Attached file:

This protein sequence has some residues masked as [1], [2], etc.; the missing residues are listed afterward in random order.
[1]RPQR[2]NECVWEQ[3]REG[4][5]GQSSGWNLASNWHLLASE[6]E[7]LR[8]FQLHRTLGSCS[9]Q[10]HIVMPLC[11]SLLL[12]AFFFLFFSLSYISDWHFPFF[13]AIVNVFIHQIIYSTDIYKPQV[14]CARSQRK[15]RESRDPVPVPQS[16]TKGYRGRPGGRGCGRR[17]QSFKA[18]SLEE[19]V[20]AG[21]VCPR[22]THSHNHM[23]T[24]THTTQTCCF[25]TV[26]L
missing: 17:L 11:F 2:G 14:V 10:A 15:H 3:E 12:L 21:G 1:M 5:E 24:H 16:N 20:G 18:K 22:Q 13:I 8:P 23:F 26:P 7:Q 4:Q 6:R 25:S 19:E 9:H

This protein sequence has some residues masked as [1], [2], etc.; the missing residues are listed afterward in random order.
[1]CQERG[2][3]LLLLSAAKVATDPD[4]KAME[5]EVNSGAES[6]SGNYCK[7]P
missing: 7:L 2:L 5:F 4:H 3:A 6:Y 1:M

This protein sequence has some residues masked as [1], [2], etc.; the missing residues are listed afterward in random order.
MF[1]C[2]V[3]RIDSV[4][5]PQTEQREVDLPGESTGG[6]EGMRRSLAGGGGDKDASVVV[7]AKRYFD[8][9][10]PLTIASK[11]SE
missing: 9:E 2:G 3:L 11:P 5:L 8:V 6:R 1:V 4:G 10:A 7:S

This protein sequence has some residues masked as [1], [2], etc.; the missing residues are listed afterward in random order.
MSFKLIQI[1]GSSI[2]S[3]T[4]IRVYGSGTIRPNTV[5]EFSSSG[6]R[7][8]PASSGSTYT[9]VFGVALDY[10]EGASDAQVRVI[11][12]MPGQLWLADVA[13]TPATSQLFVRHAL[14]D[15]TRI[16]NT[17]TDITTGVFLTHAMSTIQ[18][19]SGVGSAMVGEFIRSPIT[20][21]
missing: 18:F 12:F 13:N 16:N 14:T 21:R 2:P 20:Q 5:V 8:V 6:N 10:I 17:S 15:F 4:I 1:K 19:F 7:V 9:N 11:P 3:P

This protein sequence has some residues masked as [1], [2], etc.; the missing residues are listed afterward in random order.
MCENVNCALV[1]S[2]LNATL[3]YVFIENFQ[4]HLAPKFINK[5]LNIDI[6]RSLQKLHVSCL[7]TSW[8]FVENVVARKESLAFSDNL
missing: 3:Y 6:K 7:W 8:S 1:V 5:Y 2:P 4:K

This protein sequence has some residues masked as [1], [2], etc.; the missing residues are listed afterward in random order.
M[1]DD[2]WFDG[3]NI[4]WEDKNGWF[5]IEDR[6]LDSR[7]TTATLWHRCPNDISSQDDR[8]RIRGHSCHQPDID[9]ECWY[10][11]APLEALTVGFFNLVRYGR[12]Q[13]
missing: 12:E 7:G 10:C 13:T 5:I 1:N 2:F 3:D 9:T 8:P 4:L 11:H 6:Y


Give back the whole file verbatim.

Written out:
This protein sequence has some residues masked as [1], [2], etc.; the missing residues are listed afterward in random order.
[1]RPQR[2]NECVWEQ[3]REG[4][5]GQSSGWNLASNWHLLASE[6]E[7]LR[8]FQLHRTLGSCS[9]Q[10]HIVMPLC[11]SLLL[12]AFFFLFFSLSYISDWHFPFF[13]AIVNVFIHQIIYSTDIYKPQV[14]CARSQRK[15]RESRDPVPVPQS[16]TKGYRGRPGGRGCGRR[17]QSFKA[18]SLEE[19]V[20]AG[21]VCPR[22]THSHNHM[23]T[24]THTTQTCCF[25]TV[26]L
missing: 17:L 11:F 2:G 14:V 10:A 15:H 3:E 12:L 21:G 1:M 5:E 24:H 16:N 20:G 18:K 22:Q 13:I 8:P 23:F 26:P 7:Q 4:Q 6:R 25:S 19:E 9:H

This protein sequence has some residues masked as [1], [2], etc.; the missing residues are listed afterward in random order.
[1]CQERG[2][3]LLLLSAAKVATDPD[4]KAME[5]EVNSGAES[6]SGNYCK[7]P
missing: 7:L 2:L 5:F 4:H 3:A 6:Y 1:M

This protein sequence has some residues masked as [1], [2], etc.; the missing residues are listed afterward in random order.
MF[1]C[2]V[3]RIDSV[4][5]PQTEQREVDLPGESTGG[6]EGMRRSLAGGGGDKDASVVV[7]AKRYFD[8][9][10]PLTIASK[11]SE
missing: 9:E 2:G 3:L 11:P 5:L 8:V 6:R 1:V 4:G 10:A 7:S

This protein sequence has some residues masked as [1], [2], etc.; the missing residues are listed afterward in random order.
MSFKLIQI[1]GSSI[2]S[3]T[4]IRVYGSGTIRPNTV[5]EFSSSG[6]R[7][8]PASSGSTYT[9]VFGVALDY[10]EGASDAQVRVI[11][12]MPGQLWLADVA[13]TPATSQLFVRHAL[14]D[15]TRI[16]NT[17]TDITTGVFLTHAMSTIQ[18][19]SGVGSAMVGEFIRSPIT[20][21]
missing: 18:F 12:F 13:N 16:N 14:T 21:R 2:P 20:Q 5:V 8:V 6:N 10:I 17:S 15:F 4:I 1:K 19:F 7:V 9:N 11:P 3:P

This protein sequence has some residues masked as [1], [2], etc.; the missing residues are listed afterward in random order.
MCENVNCALV[1]S[2]LNATL[3]YVFIENFQ[4]HLAPKFINK[5]LNIDI[6]RSLQKLHVSCL[7]TSW[8]FVENVVARKESLAFSDNL
missing: 3:Y 6:K 7:W 8:S 1:V 5:Y 2:P 4:K

This protein sequence has some residues masked as [1], [2], etc.; the missing residues are listed afterward in random order.
M[1]DD[2]WFDG[3]NI[4]WEDKNGWF[5]IEDR[6]LDSR[7]TTATLWHRCPNDISSQDDR[8]RIRGHSCHQPDID[9]ECWY[10][11]APLEALTVGFFNLVRYGR[12]Q[13]
missing: 12:E 7:G 10:C 13:T 5:I 1:N 2:F 3:D 9:T 8:P 4:L 11:H 6:Y